Charles (charlesh) | 13 comments Sandi wrote: "I thought that other formats had to be sent to Amazon to be converted to the Amazon format before they could be uploaded. Did they change that to allow you to load them directly?"

It's not a change, you could always load them directly. Confusion between Amazon's conversion service and the Kindle's native file formats seems to be common. Native formats are MOBI, PRC, TXT, Topaz, and PDF (Kindle 2 only). With Amazon's conversion service you could convert other formats (HTML and DOC). I prefer to use Calibre (free) instead.


message 11: by Adam (new)

Adam (jademason) | 23 comments Micah, I'm sure your wife will love the Nook, and you love you for getting her one. I have one and really like it. I would much rather tell you about all the reasons why I like it and would recommend it, but since you are specifically asking for negatives, I'll list those.

- Poor library management

I took advantage of B&N's free fridays to get a bunch of books, and I also downloaded a lot of books from manybooks.net and Gutenberg. The Nook splits your library into the B&N content and content you side-load. You can do some simple sorting on these, but it is not very convenient to search through a large collection of books for what you are looking for. Fortunately this is something that B&N can fix in a future firmware release.

- LendMe

I love the LendMe feature, and it was definitely a reason I preferred the Nook. Unfortunately, the LendMe feature is very buggy. On two occasions I've loaned a book to a user and they never received any notification that it was available. One time I loaned a book to an e-mail address that was not yet associated with a B&N account. That book went into limbo for 7 days, and even the B&N techs couldn't figure it out. This could be a great feature, but right now there are so many bugs that it can be really frustrating.

- Agency 5 Pricing

This is something true of all eBook readers, not just the Nook. The five big publishing houses have set some pretty unsavory pricing on books in electronic form. The books published by these houses are not eligible for discounts. The electronic version is often priced higher than the paperback version of that same book. It can be pretty frustrating to see The Girl Who Played With Fire is $5.59 at Wal-Mart, but $9.99 on my Nook. You will save money over newly released books only available in hardcover, but if you tend to read more paperbacks you will be spending more.

- Browser

In the latest firmware update the Nook got a browser. It is awful. It only works when you have a wifi connection, and it is really difficult to use. Still, if all you have is your Nook and an open WiFi hotspot, you can browse websites that don't use flash.


As I said, I love my Nook, and I would much rather tell you all the reasons why, but those are the negatives I've experienced with it.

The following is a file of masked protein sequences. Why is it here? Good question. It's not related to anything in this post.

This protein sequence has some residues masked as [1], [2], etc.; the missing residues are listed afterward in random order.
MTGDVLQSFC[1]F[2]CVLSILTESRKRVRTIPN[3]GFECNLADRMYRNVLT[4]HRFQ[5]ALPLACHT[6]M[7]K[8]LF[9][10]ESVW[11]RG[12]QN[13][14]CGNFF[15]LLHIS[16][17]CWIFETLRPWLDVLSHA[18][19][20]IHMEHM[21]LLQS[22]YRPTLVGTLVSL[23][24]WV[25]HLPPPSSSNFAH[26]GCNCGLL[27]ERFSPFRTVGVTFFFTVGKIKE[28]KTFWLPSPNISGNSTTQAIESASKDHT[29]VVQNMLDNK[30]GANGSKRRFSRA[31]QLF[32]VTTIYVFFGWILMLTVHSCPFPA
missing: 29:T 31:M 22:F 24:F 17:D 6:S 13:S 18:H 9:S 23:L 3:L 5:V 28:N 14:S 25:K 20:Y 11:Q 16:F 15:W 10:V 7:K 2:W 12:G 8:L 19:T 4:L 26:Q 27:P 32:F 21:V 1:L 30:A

message 12: by Will (last edited Sep 12, 2010 01:32AM) (new)

Will (w13rdo) | 37 comments Nook owner, and I'll echo Adams gripes, with the exception that I don't even bother using the Browser.

The library management isn't grand, but to get around this, I have my Calibre on a closet server, and fetch books when I'm ready to read them and clear them when done.

Oh, and one other thing, it doesn't yet (at least on the one I have) support multiple "users" or profiles. I let my son read on it when I'm not, and he's young and likes using a small typeface and a different font than I do. I'd really like to have some way of easily switching between some presets. (typeface and "current read" and maybe even bookmarks and such)

Oh, but I do really like my Nook, and I can definitely say that it has led to me reading more and longer.


message 13: by Joyce (new)

Joyce (eternity21) | 171 comments I really love my nook but there are a couple of things that I find annoying.

When searching or typing in the touch screen it is a bit slow to respond and I wind up going back and reentering because I went too fast. But I really don't use that feature too much to be a major problem just a minor one.

I find that if it is low on battery it tends to freeze up on the screensaver. I've learned how to reset it from the nook forums. The forums are very helpful and friendly.

I don't know how it is with the other readers but I would like to be able to delete or mark it as read without having to plug it into my computer.

One new feature I like is that they have an android app, iPhone and iPad apps so that I can sync my books and read them when I don't have my nook with me. I know they got this from the kindle but I'm glad they copied it. LOL

Hope this helps. Also if that is what she wants...don't substitute it. I know you can test out the Sony and nook readers in stores like best buy but I know of any place to get a hands on with the kindle, which to me is a drawback.


message 14: by Micah (new)

Micah (onemorebaker) | 1071 comments Thanks for the reviews guys! Just found out more information in 1 thread than I have browsing around for 2-3 weeks. Nothing sounds like a complete deal breaker to me yet. The not being able to delete things w/o being hooked up to a computer could be very annoying for my wife though.
I'll have to casually mention it in a conversation to see if that is a deal breaker for her. Don't see why it would be though...hoping I can surprise her with one under the tree this Christmas. I will probably grab one next month to make sure I have it.

If anybody has anymore hands on experience they would like to share I would love to read it. Always good to see as much as possible before making a major purchase that isn't for yourself.

Thanks Again.


message 15: by Matthew (new)